Iraq's Sadr to meet with chief of Kurdish region   2012-04-26 20:29:24            

BAGHDAD, April 26 (Xinhua) -- Iraq's radical Shiite cleric Moqtada al-Sadr will hold a meeting on Thursday with Masoud Barzani, president of the semi-autonomous region of Kurdistan, over a dispute between Baghdad and the region, a spokesman of the cleric said.

"Al-Sayyid (Sadr) will pay a visit to the region today in response to an invitation from the Kurdish regional president Masoud Barzani," Salah al-Obiedi, Sadr's spokesman told reporters in Baghdad.

"One of the meeting's goals is to solve the crisis between Baghdad and the region," Obiedi said, adding that the meeting will be held later in the capital of the Kurdish region Erbil, some 375 km north of Baghdad.

Sadr will arrive in Erbil from the holy Shiite Iranian city of Qom, as his loyalists say that he has been following his Shiite religious studies during the past years.

Sadr, in his 30s, gained popularity among younger Shiite Iraqis by his anti-U.S. rhetoric since the toppling of former president Saddam Hussein's government by the 2003 U.S.-led invasion of Iraq. His Mahdi Army militiamen carried out attacks against U.S. troops, and they mainly were one of the major forces in the sectarian strife in Iraq that claimed the lives of hundreds of thousands of Iraqis.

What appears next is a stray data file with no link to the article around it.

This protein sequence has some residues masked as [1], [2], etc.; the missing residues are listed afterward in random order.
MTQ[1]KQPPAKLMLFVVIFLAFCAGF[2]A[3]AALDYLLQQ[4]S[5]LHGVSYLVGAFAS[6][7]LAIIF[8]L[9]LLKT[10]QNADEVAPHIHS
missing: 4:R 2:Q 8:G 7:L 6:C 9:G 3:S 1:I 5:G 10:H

On Wednesday, Barzani called on the Shiite political leaders, including Prime Minister Nuri al-Maliki, to implement the previously signed power-sharing deal with their political opponents and not to rule the country as a dictator.

"What threatens the unity of Iraq is dictatorship and authoritarian rule," Barzani said in an exclusive interview with the Associated Press in his residence outside Erbil.

"If Iraq heads toward a democratic state, then there will be no trouble. But if Iraq heads toward a dictatorial state, then we will not be able to live with dictatorship," Barzani said.

Barzani threatened that the political crisis must be resolved by September when voters in the Kurdish region may consider a referendum for a state independent of Iraq.

The Kurds and the Sunni-backed Iraqia political bloc have frequently accused Maliki's Shiite-dominated government of killing the democratic process in the country by Baghdad's bids to gain more power. They also accused Maliki of evading his commitments in implementing the terms of power-sharing deal that he earlier signed with his rival political parties.

The deal, which also known as Erbil agreement, was brokered in November 2010 in Kurdistan region. It paved the way for forming Maliki's current fragile partnership government after the Iraqi political rivals ended their differences that lasted eight months following the parliamentary elections on March 7, 2010.

Special Report: Situation in Iraq


Editor: C_Luan
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